This report on the Sotheby's market re-opening Evening sale for June 2020 by Colin Gleadell is available to AMMpro subscribers. (The first month of AMMpro is free and subscribers are welcome to sign up for the first month and cancel before they are billed.)
Sotheby’s breakthrough $363 million sale on Tuesday night sparked much immediate reporting (not least from AMM), but bears deeper inspection now that the rush to publish first is over and sleep deprivation has been put behind.
Starting with the Ginny Williams collection, it was significant on many different levels. It drew attention to this undoubtedly insightful collector/dealer who focussed on women artists – not at the time that they were making, but later in the 90s. So she was at the spearhead of revisionism. And she bought mostly from other dealers. The top lot, Lee Krasner’s Re-Echo, 1957, which sold for $9 million over a $4/6 m estimate, was bought from Robert Miller in 1991 when there was little resale market for her work. In that year, the market was in recession and only one painting of hers went to auction. That was also from 1957 but slightly smaller, and it sold below estimate for $71,500. Krasner has more recently been feted with museum exhibitions all over Europe and has been riding a crest of resurgent interest typified by the rehang at MoMA in favor of diverse artists.
In a similar category is Helen Frankenthaler who, since her estate was taken over by Gagosian in 2012, has been experiencing a price resurgence, most clearly in this sale with a painting Williams bought in 1993 for $818,500 (a record then) and which now sold for a new record $7.9 million . And then there is Joan Mitchell who is also benefitting from an uptake in Asia. At the Williams sale, where there were three examples, interest appeared to be all American, and not flying far over their quite reasonable estimates ($4/7 million compared to her record $16.6 million). With further examples coming up at Phillips tonight and Christie’s on July 10, there is no shortage of supply to excite demand.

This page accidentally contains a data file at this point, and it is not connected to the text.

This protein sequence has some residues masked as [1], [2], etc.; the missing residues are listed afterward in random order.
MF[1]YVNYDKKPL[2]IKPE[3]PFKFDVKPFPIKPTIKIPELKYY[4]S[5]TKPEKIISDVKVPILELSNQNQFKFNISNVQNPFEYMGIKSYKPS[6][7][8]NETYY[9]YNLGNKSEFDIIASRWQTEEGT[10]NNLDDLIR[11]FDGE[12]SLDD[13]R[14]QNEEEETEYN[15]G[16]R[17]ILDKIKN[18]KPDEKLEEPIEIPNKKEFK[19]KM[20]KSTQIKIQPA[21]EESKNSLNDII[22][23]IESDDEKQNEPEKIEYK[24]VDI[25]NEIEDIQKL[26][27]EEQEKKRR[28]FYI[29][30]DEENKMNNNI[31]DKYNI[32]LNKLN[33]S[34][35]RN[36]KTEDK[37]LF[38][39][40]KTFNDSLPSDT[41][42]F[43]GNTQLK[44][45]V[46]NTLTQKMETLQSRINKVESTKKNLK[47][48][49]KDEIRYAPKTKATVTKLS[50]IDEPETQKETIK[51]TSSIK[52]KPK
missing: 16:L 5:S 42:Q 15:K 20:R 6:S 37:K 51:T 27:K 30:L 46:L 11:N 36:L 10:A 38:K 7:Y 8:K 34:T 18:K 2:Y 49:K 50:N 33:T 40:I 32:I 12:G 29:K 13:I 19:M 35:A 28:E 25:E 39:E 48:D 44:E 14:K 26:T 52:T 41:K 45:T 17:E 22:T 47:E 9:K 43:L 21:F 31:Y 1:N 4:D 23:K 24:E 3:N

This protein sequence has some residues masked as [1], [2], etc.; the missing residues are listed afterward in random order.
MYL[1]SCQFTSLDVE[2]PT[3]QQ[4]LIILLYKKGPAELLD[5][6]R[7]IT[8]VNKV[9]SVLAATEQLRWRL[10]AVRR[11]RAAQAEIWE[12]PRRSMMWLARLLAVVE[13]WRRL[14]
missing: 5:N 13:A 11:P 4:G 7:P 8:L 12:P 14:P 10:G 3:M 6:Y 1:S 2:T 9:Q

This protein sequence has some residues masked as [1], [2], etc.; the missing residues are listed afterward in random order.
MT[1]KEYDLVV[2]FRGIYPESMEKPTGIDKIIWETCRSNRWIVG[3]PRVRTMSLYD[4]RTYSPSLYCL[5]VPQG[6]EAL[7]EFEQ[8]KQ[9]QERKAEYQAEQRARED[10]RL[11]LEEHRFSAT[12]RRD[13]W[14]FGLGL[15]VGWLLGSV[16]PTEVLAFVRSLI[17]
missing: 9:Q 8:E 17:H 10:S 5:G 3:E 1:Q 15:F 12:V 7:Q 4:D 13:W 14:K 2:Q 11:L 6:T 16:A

It was also notable that Sotheby’s had guaranteed the whole Williams collection before the pandemic, so were confident they could sell with sensible estimates; and that ten of these lots attracted third party guarantees just before the sale – signifying a desire not to just want a painting, but a belief that a quick profit could be made in the middle of the worst health and economic crisis anyone living in the West, at least, has experienced. As even in times of war, some people just get richer—and these days it’s hedge funders and the new providers, like Jeff Bezos, who have an interest in art.
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